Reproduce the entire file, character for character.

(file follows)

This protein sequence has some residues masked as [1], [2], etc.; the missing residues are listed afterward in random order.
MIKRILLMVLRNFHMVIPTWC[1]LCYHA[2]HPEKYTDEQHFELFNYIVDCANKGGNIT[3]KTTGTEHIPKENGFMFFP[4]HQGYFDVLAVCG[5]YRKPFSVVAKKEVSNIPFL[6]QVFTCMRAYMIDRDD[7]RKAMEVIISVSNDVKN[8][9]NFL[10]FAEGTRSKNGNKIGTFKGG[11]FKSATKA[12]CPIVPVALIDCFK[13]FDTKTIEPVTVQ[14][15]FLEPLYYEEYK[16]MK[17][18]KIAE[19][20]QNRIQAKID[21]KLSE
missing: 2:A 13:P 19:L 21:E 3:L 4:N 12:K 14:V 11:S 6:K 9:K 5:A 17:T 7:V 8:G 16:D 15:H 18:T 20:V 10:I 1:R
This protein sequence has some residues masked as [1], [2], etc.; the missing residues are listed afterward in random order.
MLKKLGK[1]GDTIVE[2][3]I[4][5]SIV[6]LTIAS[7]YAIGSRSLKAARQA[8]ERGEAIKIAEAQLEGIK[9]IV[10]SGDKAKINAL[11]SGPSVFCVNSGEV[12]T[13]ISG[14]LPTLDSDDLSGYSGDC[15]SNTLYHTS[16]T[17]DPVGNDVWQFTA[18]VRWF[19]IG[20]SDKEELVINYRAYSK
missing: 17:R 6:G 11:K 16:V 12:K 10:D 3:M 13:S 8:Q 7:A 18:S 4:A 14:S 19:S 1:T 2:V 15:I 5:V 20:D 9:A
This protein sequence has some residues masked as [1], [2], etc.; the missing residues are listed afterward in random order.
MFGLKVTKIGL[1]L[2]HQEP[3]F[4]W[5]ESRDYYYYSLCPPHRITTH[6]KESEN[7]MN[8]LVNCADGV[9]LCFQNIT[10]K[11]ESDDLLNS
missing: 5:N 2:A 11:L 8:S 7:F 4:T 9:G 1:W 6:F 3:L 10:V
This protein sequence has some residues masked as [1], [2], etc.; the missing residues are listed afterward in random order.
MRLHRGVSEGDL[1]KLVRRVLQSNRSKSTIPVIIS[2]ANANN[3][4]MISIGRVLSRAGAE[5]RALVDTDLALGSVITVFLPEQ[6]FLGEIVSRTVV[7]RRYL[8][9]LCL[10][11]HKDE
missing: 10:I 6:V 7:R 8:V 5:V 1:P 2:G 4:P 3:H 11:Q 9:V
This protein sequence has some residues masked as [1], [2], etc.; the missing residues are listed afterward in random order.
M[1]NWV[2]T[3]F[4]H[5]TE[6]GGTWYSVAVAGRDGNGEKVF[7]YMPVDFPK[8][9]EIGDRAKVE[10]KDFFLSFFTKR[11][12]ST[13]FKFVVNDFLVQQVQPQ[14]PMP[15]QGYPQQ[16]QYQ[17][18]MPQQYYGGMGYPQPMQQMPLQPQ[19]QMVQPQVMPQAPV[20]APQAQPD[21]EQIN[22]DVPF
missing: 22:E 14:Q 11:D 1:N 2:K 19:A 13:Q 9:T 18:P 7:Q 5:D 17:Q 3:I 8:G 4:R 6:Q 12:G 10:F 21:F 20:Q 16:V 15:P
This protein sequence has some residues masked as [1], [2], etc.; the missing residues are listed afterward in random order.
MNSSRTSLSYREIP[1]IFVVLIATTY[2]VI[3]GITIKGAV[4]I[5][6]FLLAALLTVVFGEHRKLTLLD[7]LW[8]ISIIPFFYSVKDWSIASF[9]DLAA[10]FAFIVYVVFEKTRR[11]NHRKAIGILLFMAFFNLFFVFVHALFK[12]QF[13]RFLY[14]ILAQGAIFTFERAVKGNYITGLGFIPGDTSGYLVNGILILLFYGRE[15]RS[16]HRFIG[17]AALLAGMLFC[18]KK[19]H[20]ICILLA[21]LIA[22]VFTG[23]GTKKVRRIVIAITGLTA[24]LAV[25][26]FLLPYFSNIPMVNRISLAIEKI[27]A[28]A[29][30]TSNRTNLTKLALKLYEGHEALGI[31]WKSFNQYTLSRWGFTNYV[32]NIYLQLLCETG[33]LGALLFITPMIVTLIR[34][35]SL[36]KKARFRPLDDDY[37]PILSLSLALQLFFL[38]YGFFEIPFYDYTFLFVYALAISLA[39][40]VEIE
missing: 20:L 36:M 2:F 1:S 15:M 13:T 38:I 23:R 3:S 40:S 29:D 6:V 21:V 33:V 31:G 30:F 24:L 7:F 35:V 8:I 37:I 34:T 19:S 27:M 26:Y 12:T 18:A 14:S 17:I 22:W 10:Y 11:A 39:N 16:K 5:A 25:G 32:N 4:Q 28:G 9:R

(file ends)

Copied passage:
This protein sequence has some residues masked as [1], [2], etc.; the missing residues are listed afterward in random order.
MIKRILLMVLRNFHMVIPTWC[1]LCYHA[2]HPEKYTDEQHFELFNYIVDCANKGGNIT[3]KTTGTEHIPKENGFMFFP[4]HQGYFDVLAVCG[5]YRKPFSVVAKKEVSNIPFL[6]QVFTCMRAYMIDRDD[7]RKAMEVIISVSNDVKN[8][9]NFL[10]FAEGTRSKNGNKIGTFKGG[11]FKSATKA[12]CPIVPVALIDCFK[13]FDTKTIEPVTVQ[14][15]FLEPLYYEEYK[16]MK[17][18]KIAE[19][20]QNRIQAKID[21]KLSE
missing: 2:A 13:P 19:L 21:E 3:L 4:N 12:K 14:V 11:S 6:K 9:K 5:A 17:T 7:V 8:G 16:D 15:H 18:T 20:V 10:I 1:R
This protein sequence has some residues masked as [1], [2], etc.; the missing residues are listed afterward in random order.
MLKKLGK[1]GDTIVE[2][3]I[4][5]SIV[6]LTIAS[7]YAIGSRSLKAARQA[8]ERGEAIKIAEAQLEGIK[9]IV[10]SGDKAKINAL[11]SGPSVFCVNSGEV[12]T[13]ISG[14]LPTLDSDDLSGYSGDC[15]SNTLYHTS[16]T[17]DPVGNDVWQFTA[18]VRWF[19]IG[20]SDKEELVINYRAYSK
missing: 17:R 6:G 11:K 16:V 12:K 10:D 3:M 13:S 8:Q 7:A 18:S 4:A 14:S 19:S 1:T 2:V 15:I 5:V 20:D 9:A
This protein sequence has some residues masked as [1], [2], etc.; the missing residues are listed afterward in random order.
MFGLKVTKIGL[1]L[2]HQEP[3]F[4]W[5]ESRDYYYYSLCPPHRITTH[6]KESEN[7]MN[8]LVNCADGV[9]LCFQNIT[10]K[11]ESDDLLNS
missing: 5:N 2:A 11:L 8:S 7:F 4:T 9:G 1:W 6:F 3:L 10:V
This protein sequence has some residues masked as [1], [2], etc.; the missing residues are listed afterward in random order.
MRLHRGVSEGDL[1]KLVRRVLQSNRSKSTIPVIIS[2]ANANN[3][4]MISIGRVLSRAGAE[5]RALVDTDLALGSVITVFLPEQ[6]FLGEIVSRTVV[7]RRYL[8][9]LCL[10][11]HKDE
missing: 10:I 6:V 7:R 8:V 5:V 1:P 2:G 4:P 3:H 11:Q 9:V
This protein sequence has some residues masked as [1], [2], etc.; the missing residues are listed afterward in random order.
M[1]NWV[2]T[3]F[4]H[5]TE[6]GGTWYSVAVAGRDGNGEKVF[7]YMPVDFPK[8][9]EIGDRAKVE[10]KDFFLSFFTKR[11][12]ST[13]FKFVVNDFLVQQVQPQ[14]PMP[15]QGYPQQ[16]QYQ[17][18]MPQQYYGGMGYPQPMQQMPLQPQ[19]QMVQPQVMPQAPV[20]APQAQPD[21]EQIN[22]DVPF
missing: 22:E 14:Q 11:D 1:N 2:K 19:A 13:Q 9:T 18:P 7:Q 5:D 17:Q 3:I 8:G 4:R 6:Q 12:G 10:F 21:F 20:Q 16:V 15:P
This protein sequence has some residues masked as [1], [2], etc.; the missing residues are listed afterward in random order.
MNSSRTSLSYREIP[1]IFVVLIATTY[2]VI[3]GITIKGAV[4]I[5][6]FLLAALLTVVFGEHRKLTLLD[7]LW[8]ISIIPFFYSVKDWSIASF[9]DLAA[10]FAFIVYVVFEKTRR[11]NHRKAIGILLFMAFFNLFFVFVHALFK[12]QF[13]RFLY[14]ILAQGAIFTFERAVKGNYITGLGFIPGDTSGYLVNGILILLFYGRE[15]RS[16]HRFIG[17]AALLAGMLFC[18]KK[19]H[20]ICILLA[21]LIA[22]VFTG[23]GTKKVRRIVIAITGLTA[24]LAV[25][26]FLLPYFSNIPMVNRISLAIEKI[27]A[28]A[29][30]TSNRTNLTKLALKLYEGHEALGI[31]WKSFNQYTLSRWGFTNYV[32]NIYLQLLCETG[33]LGALLFITPMIVTLIR[34][35]SL[36]KKARFRPLDDDY[37]PILSLSLALQLFFL[38]YGFFEIPFYDYTFLFVYALAISLA[39][40]VEIE
missing: 20:L 36:M 2:F 1:S 15:M 13:T 38:I 23:R 3:S 40:S 29:D 6:V 21:V 33:V 31:G 30:F 24:L 7:F 35:V 8:I 37:I 34:T 19:S 27:M 26:Y 12:T 18:A 14:S 17:I 22:W 10:Y 11:A 39:N 16:K 5:A 25:G 32:N 4:Q 28:G 9:R